Men over 200 pounds must wear all camouflage with black sneakers. This bride’s entire message needs a rewrite, but if I could provide some editorial direction in regards to this specific point, I would advise her to specify what kind of camouflage she’s looking for. She sounds pretty particular, and camouflage can go bad FAST. Hunting and military camouflage are two very different vibes, lady!
Children must wear red from head to toe, as they will be forming the shape of a heart. Good luck getting a squad of bratty rich kids to follow your choreography, bridezilla. Reminder, “It needs to be true red, not blood orange or some bullsh*t!” I have never once purchased a garment in “blood orange”, but okay. A cocktail? Yes. A shirt? No.
AFTER the guests
create this eyesore attempt this visual feat, they are asked to change into a formal outfit valued at at least $1,000. I would like to point out that money does not automatically correlate to a perfect outfit, and in the words of Cardi B, “I could buy designer but this Fashion Nova fit.”
So what happens if a guest doesn’t want to follow the dress code? It’s simple! In a follow-up post (which has also made its way around Reddit, bless up) in which the bride has discovered that someone leaked her requirements, she says that “instead of participating in the dance, you can help the crew clean up after dinner, volunteer to take videos of our dance, or even contribute to the honeymoon. Anything counts.”
Is this f*cking Fear Factor? Why are the only options a) something bad and b) something worse?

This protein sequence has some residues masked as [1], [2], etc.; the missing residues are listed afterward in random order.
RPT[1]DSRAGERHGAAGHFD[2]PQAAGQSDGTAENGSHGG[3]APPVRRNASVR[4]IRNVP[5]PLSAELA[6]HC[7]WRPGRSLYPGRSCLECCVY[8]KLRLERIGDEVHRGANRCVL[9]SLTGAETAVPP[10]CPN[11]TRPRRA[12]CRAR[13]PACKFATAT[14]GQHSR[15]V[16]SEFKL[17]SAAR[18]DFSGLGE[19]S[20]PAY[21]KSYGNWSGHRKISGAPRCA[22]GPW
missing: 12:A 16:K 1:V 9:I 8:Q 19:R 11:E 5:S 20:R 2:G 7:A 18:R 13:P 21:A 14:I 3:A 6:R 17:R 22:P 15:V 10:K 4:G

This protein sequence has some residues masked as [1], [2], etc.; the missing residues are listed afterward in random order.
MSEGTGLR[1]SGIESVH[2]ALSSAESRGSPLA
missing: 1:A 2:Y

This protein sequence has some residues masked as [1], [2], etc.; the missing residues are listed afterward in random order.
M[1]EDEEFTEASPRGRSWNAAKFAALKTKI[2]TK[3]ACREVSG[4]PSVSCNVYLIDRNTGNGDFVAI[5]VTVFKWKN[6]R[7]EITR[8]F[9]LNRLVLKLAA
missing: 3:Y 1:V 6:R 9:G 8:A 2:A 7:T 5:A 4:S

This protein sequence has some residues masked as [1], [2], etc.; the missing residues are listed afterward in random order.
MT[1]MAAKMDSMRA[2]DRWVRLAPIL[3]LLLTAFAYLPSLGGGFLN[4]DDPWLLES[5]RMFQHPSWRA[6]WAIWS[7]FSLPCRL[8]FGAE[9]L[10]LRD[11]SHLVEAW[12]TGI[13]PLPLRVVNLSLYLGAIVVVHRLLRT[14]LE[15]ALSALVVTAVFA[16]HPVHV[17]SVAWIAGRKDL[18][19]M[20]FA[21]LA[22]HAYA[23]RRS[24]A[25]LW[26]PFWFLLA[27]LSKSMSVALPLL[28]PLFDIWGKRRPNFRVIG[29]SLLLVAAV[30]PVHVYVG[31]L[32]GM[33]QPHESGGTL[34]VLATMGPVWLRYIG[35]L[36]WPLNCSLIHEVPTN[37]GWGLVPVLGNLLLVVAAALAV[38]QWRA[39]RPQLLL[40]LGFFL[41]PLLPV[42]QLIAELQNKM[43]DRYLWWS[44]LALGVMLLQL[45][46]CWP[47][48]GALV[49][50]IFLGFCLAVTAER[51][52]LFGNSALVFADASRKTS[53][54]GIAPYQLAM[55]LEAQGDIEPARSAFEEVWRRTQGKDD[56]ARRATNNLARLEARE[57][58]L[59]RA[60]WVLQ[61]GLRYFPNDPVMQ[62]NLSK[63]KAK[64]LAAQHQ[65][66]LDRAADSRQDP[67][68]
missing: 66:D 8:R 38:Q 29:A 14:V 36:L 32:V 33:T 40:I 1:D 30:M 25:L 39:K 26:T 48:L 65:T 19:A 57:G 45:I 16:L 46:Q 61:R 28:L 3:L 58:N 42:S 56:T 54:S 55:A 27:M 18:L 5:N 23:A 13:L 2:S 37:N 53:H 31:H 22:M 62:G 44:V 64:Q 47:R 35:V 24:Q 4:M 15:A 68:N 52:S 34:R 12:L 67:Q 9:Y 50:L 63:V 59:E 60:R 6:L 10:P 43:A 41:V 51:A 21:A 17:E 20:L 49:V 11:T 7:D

Obviously, when she started seeing her Facebook post pop up all over social media, she decided to take matters into her own hands, and purchase a polygraph test “for $99 on Amazon.” Sounds legit. She then announced a polygraph party in which they will gather around to find the leaker and enjoy appetizers. But don’t worry, she won’t do anything awful to him or her. (Plot spoiler: she will.)
In the post, she writes, “I won’t retaliate, I will simply cut all ties and communication with you (and talk sh*t about you for a long, long, time.)” Also… she warned that the culprit “will be paying,” at the beginning of the post, so I really am not confident in this woman’s understanding of the word “retaliate,” because retaliation sounds exactly like what she’s going to do.
The woman’s post also calls out people on the internet who have made comments about the dress code, pointing out that they should all return to their basements to play video games because they do not understand the reasoning behind her requirements. To that, I say, okay fair. I apologize for not seeing the creative vision behind men in purple fuzzy jackets and camo, but I stand by my claims that providing dress code requirements by weight is f*cked up and demanding guests spend a set dollar amount on their outfits is wrong, too. Again, I can only hope this is a troll post and we don’t live in a world where soda hats are considered appropriate wedding attire.
Perhaps the main takeaway here is, if you’re going to be crazy, don’t leave receipts behind that the victims of your craziness can make viral. Lesson number two is, if you are upset that your craziness has gone viral… maybe don’t take to social media to complain about it, because that, too will probably… go… viral.
Images: Giphy (4) , Walmart (1)